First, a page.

In the cult blockbuster Terminator 2 we’re introduced to a new series of killing bots – the T-1000. More than just “cybernetic organism, living tissue over metal endoskeleton”, the T-1000 could turn into liquid metal then morph into any shape, be it another person or an oversized man-spike. It also made the T-1000 freaking hard to kill! For a long time, scientists have argued how scientifically inaccurate the whole plot is, since liquid metal can’t form into non-spherical shapes due to surface tension. Now, researchers at North Carolina State University have demonstrated that this isn’t true entirely.
The team applied an electrical charge to a gallium alloy, which is stably liquid at room temperature, and found they could manipulate its shape. At first they couldn’t explain it, but after three years of studying the phenomenon the researchers conclude that the liquid metal can morph because the applied voltage causes an oxide coating to form on the surface. This oxide coating changes the surface tension of the liquid metal where it meets the water, and disappears instantly once the voltage is gone.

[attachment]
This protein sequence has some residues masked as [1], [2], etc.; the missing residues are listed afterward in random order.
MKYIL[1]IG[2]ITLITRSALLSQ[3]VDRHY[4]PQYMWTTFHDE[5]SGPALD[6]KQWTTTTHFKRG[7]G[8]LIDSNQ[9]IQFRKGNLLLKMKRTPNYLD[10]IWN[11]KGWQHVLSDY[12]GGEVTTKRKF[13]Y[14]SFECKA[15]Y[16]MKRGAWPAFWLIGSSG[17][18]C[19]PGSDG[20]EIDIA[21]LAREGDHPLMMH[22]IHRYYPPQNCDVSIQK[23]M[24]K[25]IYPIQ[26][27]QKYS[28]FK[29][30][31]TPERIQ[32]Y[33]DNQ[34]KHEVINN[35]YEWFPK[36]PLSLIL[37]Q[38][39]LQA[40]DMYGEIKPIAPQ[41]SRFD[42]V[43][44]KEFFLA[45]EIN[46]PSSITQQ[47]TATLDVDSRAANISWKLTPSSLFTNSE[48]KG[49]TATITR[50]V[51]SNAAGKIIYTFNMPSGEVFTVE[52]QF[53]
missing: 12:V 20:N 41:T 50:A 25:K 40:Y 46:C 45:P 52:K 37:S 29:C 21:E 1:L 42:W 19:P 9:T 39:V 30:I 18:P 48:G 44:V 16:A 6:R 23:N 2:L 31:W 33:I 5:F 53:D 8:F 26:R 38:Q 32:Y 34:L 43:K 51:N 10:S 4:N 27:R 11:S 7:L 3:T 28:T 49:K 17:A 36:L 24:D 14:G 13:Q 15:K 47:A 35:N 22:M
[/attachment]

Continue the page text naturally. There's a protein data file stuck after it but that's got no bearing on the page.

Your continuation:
“Scientifically this is one of the most exciting projects I’ve ever worked on because nothing in the literature explained it,” Dr. Michael Dickey, an investigator on the study, tells Popular Science.
“On a fluid droplet two primary sources dominate shape and behavior,” Dr. Dickey says: “Gravity and surface tension. If you can control surface tension you can control the shape of the liquid.”
The researchers argue that morphing metal liquids could host a broad range of applications, from circuits which transform for a new task, to space telescopes which can morph to change focus. The gallium alloy’s oxide surface is too strong in air to allow for the same effect out of water, but researcher believe a similar effect might be produced in other materials under different conditions.
So, what about a T-1000? Well, as Dr. Dickey mentions: there are two big primary forces that dominate shape and behavior, and you can’t sustain a human-sized liquid metal shape since at that kind of density gravity takes over from surface tension. But, hey, who knows!